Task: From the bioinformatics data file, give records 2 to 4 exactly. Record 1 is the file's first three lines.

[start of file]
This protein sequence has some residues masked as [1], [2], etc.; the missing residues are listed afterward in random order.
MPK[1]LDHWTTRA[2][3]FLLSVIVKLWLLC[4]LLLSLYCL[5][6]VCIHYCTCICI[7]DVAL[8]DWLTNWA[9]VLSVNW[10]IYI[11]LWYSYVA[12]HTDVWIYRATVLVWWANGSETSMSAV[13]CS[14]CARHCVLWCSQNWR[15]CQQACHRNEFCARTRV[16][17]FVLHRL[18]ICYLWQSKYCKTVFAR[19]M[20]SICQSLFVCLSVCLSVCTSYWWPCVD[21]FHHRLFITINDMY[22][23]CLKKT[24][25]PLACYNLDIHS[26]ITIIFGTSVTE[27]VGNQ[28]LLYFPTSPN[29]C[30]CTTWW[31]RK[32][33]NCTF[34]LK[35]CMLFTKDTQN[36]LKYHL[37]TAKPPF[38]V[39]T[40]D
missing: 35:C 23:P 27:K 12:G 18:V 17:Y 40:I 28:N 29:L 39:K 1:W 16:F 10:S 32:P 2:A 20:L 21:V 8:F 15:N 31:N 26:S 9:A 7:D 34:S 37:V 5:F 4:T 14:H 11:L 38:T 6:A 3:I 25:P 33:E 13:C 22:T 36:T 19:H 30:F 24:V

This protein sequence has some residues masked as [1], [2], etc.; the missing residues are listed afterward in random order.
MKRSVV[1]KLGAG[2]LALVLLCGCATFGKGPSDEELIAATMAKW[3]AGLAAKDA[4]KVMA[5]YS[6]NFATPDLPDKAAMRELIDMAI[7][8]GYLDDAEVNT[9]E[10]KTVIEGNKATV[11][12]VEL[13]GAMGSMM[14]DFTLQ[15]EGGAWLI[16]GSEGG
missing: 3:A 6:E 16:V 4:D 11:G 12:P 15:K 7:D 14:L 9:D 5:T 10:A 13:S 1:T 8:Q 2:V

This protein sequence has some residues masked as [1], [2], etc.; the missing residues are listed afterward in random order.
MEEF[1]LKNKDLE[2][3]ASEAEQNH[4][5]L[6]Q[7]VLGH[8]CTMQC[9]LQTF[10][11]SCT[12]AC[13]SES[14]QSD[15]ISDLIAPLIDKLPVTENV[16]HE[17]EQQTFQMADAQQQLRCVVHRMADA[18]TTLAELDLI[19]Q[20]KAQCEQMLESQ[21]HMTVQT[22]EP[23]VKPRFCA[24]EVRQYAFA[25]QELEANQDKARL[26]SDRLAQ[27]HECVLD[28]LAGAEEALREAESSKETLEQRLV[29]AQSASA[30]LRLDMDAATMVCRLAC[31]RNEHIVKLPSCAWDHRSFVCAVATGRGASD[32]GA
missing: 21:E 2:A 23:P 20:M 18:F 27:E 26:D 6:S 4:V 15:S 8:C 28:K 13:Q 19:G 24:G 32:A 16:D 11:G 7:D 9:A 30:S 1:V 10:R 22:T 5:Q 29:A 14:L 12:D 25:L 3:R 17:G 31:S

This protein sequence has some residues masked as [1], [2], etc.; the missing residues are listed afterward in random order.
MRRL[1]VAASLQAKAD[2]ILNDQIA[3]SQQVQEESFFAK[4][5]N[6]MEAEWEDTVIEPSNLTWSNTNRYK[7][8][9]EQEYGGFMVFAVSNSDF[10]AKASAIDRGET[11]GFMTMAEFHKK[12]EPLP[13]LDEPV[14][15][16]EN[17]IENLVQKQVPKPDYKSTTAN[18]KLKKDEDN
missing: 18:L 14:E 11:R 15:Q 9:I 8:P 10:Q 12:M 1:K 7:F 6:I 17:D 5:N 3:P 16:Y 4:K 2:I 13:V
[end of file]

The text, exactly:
This protein sequence has some residues masked as [1], [2], etc.; the missing residues are listed afterward in random order.
MKRSVV[1]KLGAG[2]LALVLLCGCATFGKGPSDEELIAATMAKW[3]AGLAAKDA[4]KVMA[5]YS[6]NFATPDLPDKAAMRELIDMAI[7][8]GYLDDAEVNT[9]E[10]KTVIEGNKATV[11][12]VEL[13]GAMGSMM[14]DFTLQ[15]EGGAWLI[16]GSEGG
missing: 3:A 6:E 16:V 4:D 11:G 12:P 15:K 7:D 14:L 9:D 5:T 10:A 13:S 1:T 8:Q 2:V

This protein sequence has some residues masked as [1], [2], etc.; the missing residues are listed afterward in random order.
MEEF[1]LKNKDLE[2][3]ASEAEQNH[4][5]L[6]Q[7]VLGH[8]CTMQC[9]LQTF[10][11]SCT[12]AC[13]SES[14]QSD[15]ISDLIAPLIDKLPVTENV[16]HE[17]EQQTFQMADAQQQLRCVVHRMADA[18]TTLAELDLI[19]Q[20]KAQCEQMLESQ[21]HMTVQT[22]EP[23]VKPRFCA[24]EVRQYAFA[25]QELEANQDKARL[26]SDRLAQ[27]HECVLD[28]LAGAEEALREAESSKETLEQRLV[29]AQSASA[30]LRLDMDAATMVCRLAC[31]RNEHIVKLPSCAWDHRSFVCAVATGRGASD[32]GA
missing: 21:E 2:A 23:P 20:M 18:F 27:E 26:D 6:S 4:V 15:S 8:C 28:K 13:Q 19:G 24:G 32:A 16:D 11:G 7:D 9:A 30:S 1:V 10:R 22:T 5:Q 29:A 14:L 12:D 25:L 3:R 17:G 31:S

This protein sequence has some residues masked as [1], [2], etc.; the missing residues are listed afterward in random order.
MRRL[1]VAASLQAKAD[2]ILNDQIA[3]SQQVQEESFFAK[4][5]N[6]MEAEWEDTVIEPSNLTWSNTNRYK[7][8][9]EQEYGGFMVFAVSNSDF[10]AKASAIDRGET[11]GFMTMAEFHKK[12]EPLP[13]LDEPV[14][15][16]EN[17]IENLVQKQVPKPDYKSTTAN[18]KLKKDEDN
missing: 18:L 14:E 11:R 15:Q 9:I 8:P 10:Q 12:M 1:K 7:F 6:I 17:D 5:N 3:P 16:Y 4:K 2:I 13:V